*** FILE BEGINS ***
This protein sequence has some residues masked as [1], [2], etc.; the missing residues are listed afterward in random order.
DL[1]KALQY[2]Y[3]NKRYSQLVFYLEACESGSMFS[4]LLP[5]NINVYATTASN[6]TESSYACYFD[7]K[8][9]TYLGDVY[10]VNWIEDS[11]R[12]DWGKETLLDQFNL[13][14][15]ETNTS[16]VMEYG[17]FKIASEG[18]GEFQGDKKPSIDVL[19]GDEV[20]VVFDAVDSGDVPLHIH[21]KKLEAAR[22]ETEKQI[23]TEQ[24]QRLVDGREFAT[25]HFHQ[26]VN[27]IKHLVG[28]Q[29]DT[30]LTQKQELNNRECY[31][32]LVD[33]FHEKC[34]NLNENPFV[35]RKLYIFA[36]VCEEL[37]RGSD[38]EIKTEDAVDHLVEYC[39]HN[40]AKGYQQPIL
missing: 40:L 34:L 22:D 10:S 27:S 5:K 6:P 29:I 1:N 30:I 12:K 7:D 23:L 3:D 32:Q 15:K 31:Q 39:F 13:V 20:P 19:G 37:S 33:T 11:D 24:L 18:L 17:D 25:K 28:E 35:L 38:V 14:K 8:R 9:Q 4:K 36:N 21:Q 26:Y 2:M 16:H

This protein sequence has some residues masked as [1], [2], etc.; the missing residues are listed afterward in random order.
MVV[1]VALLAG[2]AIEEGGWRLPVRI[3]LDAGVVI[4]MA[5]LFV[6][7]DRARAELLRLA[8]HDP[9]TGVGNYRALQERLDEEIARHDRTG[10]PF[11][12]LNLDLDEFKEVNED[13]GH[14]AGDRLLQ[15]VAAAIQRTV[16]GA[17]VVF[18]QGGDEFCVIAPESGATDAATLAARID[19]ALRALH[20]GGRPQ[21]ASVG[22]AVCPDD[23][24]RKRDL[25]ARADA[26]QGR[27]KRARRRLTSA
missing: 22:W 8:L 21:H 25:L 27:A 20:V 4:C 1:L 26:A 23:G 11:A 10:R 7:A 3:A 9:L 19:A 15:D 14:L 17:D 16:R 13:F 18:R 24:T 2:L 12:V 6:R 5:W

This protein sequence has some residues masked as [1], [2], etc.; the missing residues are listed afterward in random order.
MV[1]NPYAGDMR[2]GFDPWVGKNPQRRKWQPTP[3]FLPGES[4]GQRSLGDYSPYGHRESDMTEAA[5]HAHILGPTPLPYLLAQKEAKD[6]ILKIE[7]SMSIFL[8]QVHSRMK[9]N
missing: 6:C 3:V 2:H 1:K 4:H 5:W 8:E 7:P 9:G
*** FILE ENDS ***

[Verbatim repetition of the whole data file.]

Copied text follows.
This protein sequence has some residues masked as [1], [2], etc.; the missing residues are listed afterward in random order.
DL[1]KALQY[2]Y[3]NKRYSQLVFYLEACESGSMFS[4]LLP[5]NINVYATTASN[6]TESSYACYFD[7]K[8][9]TYLGDVY[10]VNWIEDS[11]R[12]DWGKETLLDQFNL[13][14][15]ETNTS[16]VMEYG[17]FKIASEG[18]GEFQGDKKPSIDVL[19]GDEV[20]VVFDAVDSGDVPLHIH[21]KKLEAAR[22]ETEKQI[23]TEQ[24]QRLVDGREFAT[25]HFHQ[26]VN[27]IKHLVG[28]Q[29]DT[30]LTQKQELNNRECY[31][32]LVD[33]FHEKC[34]NLNENPFV[35]RKLYIFA[36]VCEEL[37]RGSD[38]EIKTEDAVDHLVEYC[39]HN[40]AKGYQQPIL
missing: 40:L 34:L 22:D 10:S 27:S 5:K 6:P 29:I 1:N 30:I 12:K 7:D 23:L 3:D 32:Q 15:K 31:Q 39:F 13:V 20:P 19:G 37:S 33:T 11:D 24:L 18:L 17:D 25:K 28:E 35:L 38:V 14:K 8:R 9:Q 4:K 36:N 21:Q 26:Y 2:M 16:H

This protein sequence has some residues masked as [1], [2], etc.; the missing residues are listed afterward in random order.
MVV[1]VALLAG[2]AIEEGGWRLPVRI[3]LDAGVVI[4]MA[5]LFV[6][7]DRARAELLRLA[8]HDP[9]TGVGNYRALQERLDEEIARHDRTG[10]PF[11][12]LNLDLDEFKEVNED[13]GH[14]AGDRLLQ[15]VAAAIQRTV[16]GA[17]VVF[18]QGGDEFCVIAPESGATDAATLAARID[19]ALRALH[20]GGRPQ[21]ASVG[22]AVCPDD[23][24]RKRDL[25]ARADA[26]QGR[27]KRARRRLTSA
missing: 22:W 8:L 21:H 25:L 27:A 20:V 4:C 1:L 26:A 23:G 11:A 10:R 7:A 3:A 9:L 19:A 15:D 14:L 17:D 16:R 13:F 18:R 24:T 2:L 12:V 6:R 5:W

This protein sequence has some residues masked as [1], [2], etc.; the missing residues are listed afterward in random order.
MV[1]NPYAGDMR[2]GFDPWVGKNPQRRKWQPTP[3]FLPGES[4]GQRSLGDYSPYGHRESDMTEAA[5]HAHILGPTPLPYLLAQKEAKD[6]ILKIE[7]SMSIFL[8]QVHSRMK[9]N
missing: 6:C 3:V 2:H 1:K 4:H 5:W 8:E 7:P 9:G